Celebrity Jews

Grammy time


The Grammy Awards for musical excellence will be presented (tape delayed) on CBS on Feb. 10 at 8 p.m. More than 100 Grammys are awarded, but only about 20 of them — covering the biggest-selling musical genres — are presented on TV. Three Jews are up for TV-worthy Grammys.  Drake, 26, the rapper who released a bar mitzvah music video last year, is nominated for best rap performance and best rap album (“Take Care”). Dan Auerbach, 33, the songwriter, guitarist and lead vocalist for the rock group The Black Keys, which will perform on-stage Grammys night, is nominated for five awards, including best rock performance, best rock song (“Lonely Boy”), and record of the year. Jack Antonoff, 28, is a guitarist and songwriter for the band Fun, which will also perform at the Grammys. The three-member indie rock group is nominated for six Grammys, including best new group, song of the year (“We are the Young”), and record of the year. Antonoff, a Jewish Day School grad, has been dating Lena Dunham, of “Girls” fame for about six months.



Hollywood’s ‘go-to’ guy

The original Lifetime cable movie “Twist of Faith” stars David Julian Hirsh, 39, as a bereaved Orthodox cantor from Brooklyn who is befriended by Toni Braxton, 44, a beautiful African American single mom who is the lead singer of her church gospel choir in Alabama. The movie premieres on Saturday, Feb. 9. at 8 p.m. Hirsh may now be “go-to” guy for Jewish religious parts in Hollywood, after his season-long run as a rabbi on the Showtime series “Weeds.”


Mini-series: new and old

Ed Asner

Starting on Wednesday, Feb. 6 at 9 p.m. is the four-part BBC America series “Spies of Warsaw.” Based on the novel of the same name by acclaimed historical spy fiction writer Alan Furst, 71, the series follows Col. Jean-Francois Mercier (David Tennant), a World War I hero, in the years leading up to WWII. Mercier’s bohemian sister has a Jewish jazz pianist boyfriend and Mercier takes under his protection two Soviet Jews who have defected (one is played by English actor Allan Corduner, 62).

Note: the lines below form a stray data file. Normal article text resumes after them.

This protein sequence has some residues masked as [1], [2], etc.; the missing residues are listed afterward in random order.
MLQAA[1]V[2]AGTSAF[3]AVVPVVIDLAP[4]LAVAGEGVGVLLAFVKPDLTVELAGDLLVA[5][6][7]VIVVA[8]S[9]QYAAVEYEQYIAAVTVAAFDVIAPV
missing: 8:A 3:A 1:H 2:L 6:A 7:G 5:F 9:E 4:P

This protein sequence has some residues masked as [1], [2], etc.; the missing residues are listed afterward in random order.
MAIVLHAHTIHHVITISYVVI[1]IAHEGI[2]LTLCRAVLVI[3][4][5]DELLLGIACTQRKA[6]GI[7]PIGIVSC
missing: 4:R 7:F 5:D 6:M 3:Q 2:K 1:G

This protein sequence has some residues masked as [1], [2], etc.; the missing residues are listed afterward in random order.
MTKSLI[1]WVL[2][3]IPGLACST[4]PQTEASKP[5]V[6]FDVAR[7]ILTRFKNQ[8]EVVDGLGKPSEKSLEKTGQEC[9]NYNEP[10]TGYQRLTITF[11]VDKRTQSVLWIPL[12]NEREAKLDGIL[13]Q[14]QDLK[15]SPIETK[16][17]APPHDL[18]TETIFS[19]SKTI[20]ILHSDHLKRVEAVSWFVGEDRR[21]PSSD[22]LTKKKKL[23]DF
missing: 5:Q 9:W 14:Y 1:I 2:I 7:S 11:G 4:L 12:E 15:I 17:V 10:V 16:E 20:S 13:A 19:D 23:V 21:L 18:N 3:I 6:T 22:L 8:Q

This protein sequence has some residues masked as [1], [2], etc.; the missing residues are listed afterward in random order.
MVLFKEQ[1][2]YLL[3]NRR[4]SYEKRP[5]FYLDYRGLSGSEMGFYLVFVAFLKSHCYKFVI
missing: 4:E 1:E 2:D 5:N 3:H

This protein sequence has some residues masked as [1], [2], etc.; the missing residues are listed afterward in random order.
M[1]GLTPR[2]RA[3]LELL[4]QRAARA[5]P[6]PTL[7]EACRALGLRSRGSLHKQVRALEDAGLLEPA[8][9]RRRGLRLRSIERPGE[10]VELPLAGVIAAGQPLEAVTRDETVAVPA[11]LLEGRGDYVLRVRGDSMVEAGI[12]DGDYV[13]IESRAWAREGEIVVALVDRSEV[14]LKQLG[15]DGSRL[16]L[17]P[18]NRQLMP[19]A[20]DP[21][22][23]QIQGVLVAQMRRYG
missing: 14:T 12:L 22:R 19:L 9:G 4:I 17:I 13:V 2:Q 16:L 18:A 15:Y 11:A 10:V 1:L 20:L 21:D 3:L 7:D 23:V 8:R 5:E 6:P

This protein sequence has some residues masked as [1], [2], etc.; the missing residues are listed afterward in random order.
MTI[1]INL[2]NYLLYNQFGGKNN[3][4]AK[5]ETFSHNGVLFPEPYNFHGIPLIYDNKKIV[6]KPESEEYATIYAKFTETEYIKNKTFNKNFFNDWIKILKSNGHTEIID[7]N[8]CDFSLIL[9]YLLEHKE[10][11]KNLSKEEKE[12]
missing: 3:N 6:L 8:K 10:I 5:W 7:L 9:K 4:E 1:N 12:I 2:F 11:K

The PBS series “Pioneers of Television” concludes its third season on Tuesday, Feb. 5 at 8 p.m. with an episode about groundbreaking TV mini-series. Interviewees include Ed Asner, 83, who played a morally conflicted slave ship captain in the 1977 blockbuster, “Roots,” and Peter Strauss, 65, who co-starred in the popular “Rich Man, Poor Man” series in the 1970s. He also co-starred as the Jewish commander at the Masada fortress who battled the Romans, in the 1981 mini-series “Masada.”


Sometimes funny gangsters

Opening on Friday, Feb. 1 is the film “Stand-Up Guys,” a comedy-drama directed by Fisher Stevens, 49. Al Pacino plays Val, a “stand-up guy” who spent 28 years in prison without “ratting out” his partners in crime, including the boss (played by Mark Margolis, 73). The crime boss isn’t grateful, and plans to have Val killed shortly after his release. Val is met at the prison gate by his buddy, Doc (Christopher Walken) and they begin carousing. Too much Viagra lands Val in the hospital. His nurse (Julianne Margulies, 46) turns out to be the daughter of Doc and Val’s old getaway driver, Hirsch (Alan Arkin, 78).  The daughter tells them that Hirsch is in a nursing home. They quickly get him out of the nursing home and back behind a steering wheel. However, things get sticky when Val begins to sense that Doc has taken the boss’s contract to kill him.


Now he can speak freely

Frank Langella, 75, is a highly respected actor best known for his stage work. I recently came across his 2012 memoir, “Dropped Names: Famous Men and Women as I Knew Them.” About 60 quite famous people are subjects of short profiles. All are deceased, so Langella can be completely candid. Famous Jewish subjects include Marilyn Monroe, Lee Strasberg, Dinah Shore, Elizabeth Taylor, Arthur Miller and Paul Newman. About Newman, Langella writes: “He was a deeply feeling, decent man …[but he was] a pretty dull companion. Never rude or unkind, just dull … But he was so beautiful, people thought it must be their fault if he went silent or just emptily gazed at them.”

Columnist Nate Bloom, an Oaklander, can be reached at [email protected].

Nate Bloom

Nate Bloom writes the "Celebrity Jews" column for J.